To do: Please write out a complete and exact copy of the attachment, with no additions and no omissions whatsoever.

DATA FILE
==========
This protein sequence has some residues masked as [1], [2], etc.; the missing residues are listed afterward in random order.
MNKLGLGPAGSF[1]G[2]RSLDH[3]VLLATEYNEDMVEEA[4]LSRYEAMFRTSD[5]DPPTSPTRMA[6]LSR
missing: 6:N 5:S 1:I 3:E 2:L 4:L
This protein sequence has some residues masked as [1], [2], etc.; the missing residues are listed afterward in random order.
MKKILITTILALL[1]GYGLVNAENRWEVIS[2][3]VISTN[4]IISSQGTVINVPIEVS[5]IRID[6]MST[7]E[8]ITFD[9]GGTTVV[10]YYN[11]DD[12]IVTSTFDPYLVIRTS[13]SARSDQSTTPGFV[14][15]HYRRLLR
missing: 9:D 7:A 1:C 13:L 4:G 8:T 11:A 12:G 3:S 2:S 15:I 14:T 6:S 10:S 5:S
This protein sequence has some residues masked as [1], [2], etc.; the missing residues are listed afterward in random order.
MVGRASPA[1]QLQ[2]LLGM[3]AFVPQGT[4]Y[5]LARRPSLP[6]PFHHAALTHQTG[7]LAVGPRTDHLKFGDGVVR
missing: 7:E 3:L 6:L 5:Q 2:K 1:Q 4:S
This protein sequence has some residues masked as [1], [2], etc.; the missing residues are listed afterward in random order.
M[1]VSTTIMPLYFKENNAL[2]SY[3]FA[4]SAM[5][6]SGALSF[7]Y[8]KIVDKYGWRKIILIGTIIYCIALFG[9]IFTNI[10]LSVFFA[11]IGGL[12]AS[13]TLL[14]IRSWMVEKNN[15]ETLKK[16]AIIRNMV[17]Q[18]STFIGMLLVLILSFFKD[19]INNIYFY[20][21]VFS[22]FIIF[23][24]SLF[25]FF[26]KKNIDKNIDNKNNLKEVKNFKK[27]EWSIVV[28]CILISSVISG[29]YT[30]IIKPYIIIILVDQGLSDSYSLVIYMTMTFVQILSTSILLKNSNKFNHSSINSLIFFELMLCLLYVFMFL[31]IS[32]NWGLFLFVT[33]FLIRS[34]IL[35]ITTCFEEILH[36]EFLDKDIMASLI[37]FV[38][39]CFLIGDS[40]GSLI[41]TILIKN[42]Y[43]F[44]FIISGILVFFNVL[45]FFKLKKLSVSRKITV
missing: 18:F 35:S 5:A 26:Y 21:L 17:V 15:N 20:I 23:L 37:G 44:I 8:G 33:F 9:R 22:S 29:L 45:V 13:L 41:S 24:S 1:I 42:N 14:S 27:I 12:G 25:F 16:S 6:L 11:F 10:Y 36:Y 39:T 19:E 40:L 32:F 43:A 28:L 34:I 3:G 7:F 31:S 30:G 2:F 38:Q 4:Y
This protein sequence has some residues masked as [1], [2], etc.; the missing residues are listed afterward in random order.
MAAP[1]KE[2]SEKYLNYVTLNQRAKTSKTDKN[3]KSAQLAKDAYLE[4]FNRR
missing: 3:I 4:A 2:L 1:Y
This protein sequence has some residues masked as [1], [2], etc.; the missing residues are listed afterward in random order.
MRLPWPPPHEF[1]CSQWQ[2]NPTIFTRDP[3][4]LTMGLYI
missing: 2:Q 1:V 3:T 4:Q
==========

This protein sequence has some residues masked as [1], [2], etc.; the missing residues are listed afterward in random order.
MNKLGLGPAGSF[1]G[2]RSLDH[3]VLLATEYNEDMVEEA[4]LSRYEAMFRTSD[5]DPPTSPTRMA[6]LSR
missing: 6:N 5:S 1:I 3:E 2:L 4:L
This protein sequence has some residues masked as [1], [2], etc.; the missing residues are listed afterward in random order.
MKKILITTILALL[1]GYGLVNAENRWEVIS[2][3]VISTN[4]IISSQGTVINVPIEVS[5]IRID[6]MST[7]E[8]ITFD[9]GGTTVV[10]YYN[11]DD[12]IVTSTFDPYLVIRTS[13]SARSDQSTTPGFV[14][15]HYRRLLR
missing: 9:D 7:A 1:C 13:L 4:G 8:T 11:A 12:G 3:S 2:S 15:I 14:T 6:S 10:S 5:S
This protein sequence has some residues masked as [1], [2], etc.; the missing residues are listed afterward in random order.
MVGRASPA[1]QLQ[2]LLGM[3]AFVPQGT[4]Y[5]LARRPSLP[6]PFHHAALTHQTG[7]LAVGPRTDHLKFGDGVVR
missing: 7:E 3:L 6:L 5:Q 2:K 1:Q 4:S
This protein sequence has some residues masked as [1], [2], etc.; the missing residues are listed afterward in random order.
M[1]VSTTIMPLYFKENNAL[2]SY[3]FA[4]SAM[5][6]SGALSF[7]Y[8]KIVDKYGWRKIILIGTIIYCIALFG[9]IFTNI[10]LSVFFA[11]IGGL[12]AS[13]TLL[14]IRSWMVEKNN[15]ETLKK[16]AIIRNMV[17]Q[18]STFIGMLLVLILSFFKD[19]INNIYFY[20][21]VFS[22]FIIF[23][24]SLF[25]FF[26]KKNIDKNIDNKNNLKEVKNFKK[27]EWSIVV[28]CILISSVISG[29]YT[30]IIKPYIIIILVDQGLSDSYSLVIYMTMTFVQILSTSILLKNSNKFNHSSINSLIFFELMLCLLYVFMFL[31]IS[32]NWGLFLFVT[33]FLIRS[34]IL[35]ITTCFEEILH[36]EFLDKDIMASLI[37]FV[38][39]CFLIGDS[40]GSLI[41]TILIKN[42]Y[43]F[44]FIISGILVFFNVL[45]FFKLKKLSVSRKITV
missing: 18:F 35:S 5:A 26:Y 21:L 17:V 15:N 20:I 23:L 37:G 44:I 8:G 33:F 9:R 22:S 29:L 45:V 13:L 41:S 24:S 1:I 42:N 14:S 27:I 12:G 25:F 16:S 6:L 11:F 10:Y 36:Y 39:T 19:E 40:L 32:F 43:A 28:L 34:I 3:G 7:F 31:S 30:G 2:F 38:Q 4:Y
This protein sequence has some residues masked as [1], [2], etc.; the missing residues are listed afterward in random order.
MAAP[1]KE[2]SEKYLNYVTLNQRAKTSKTDKN[3]KSAQLAKDAYLE[4]FNRR
missing: 3:I 4:A 2:L 1:Y
This protein sequence has some residues masked as [1], [2], etc.; the missing residues are listed afterward in random order.
MRLPWPPPHEF[1]CSQWQ[2]NPTIFTRDP[3][4]LTMGLYI
missing: 2:Q 1:V 3:T 4:Q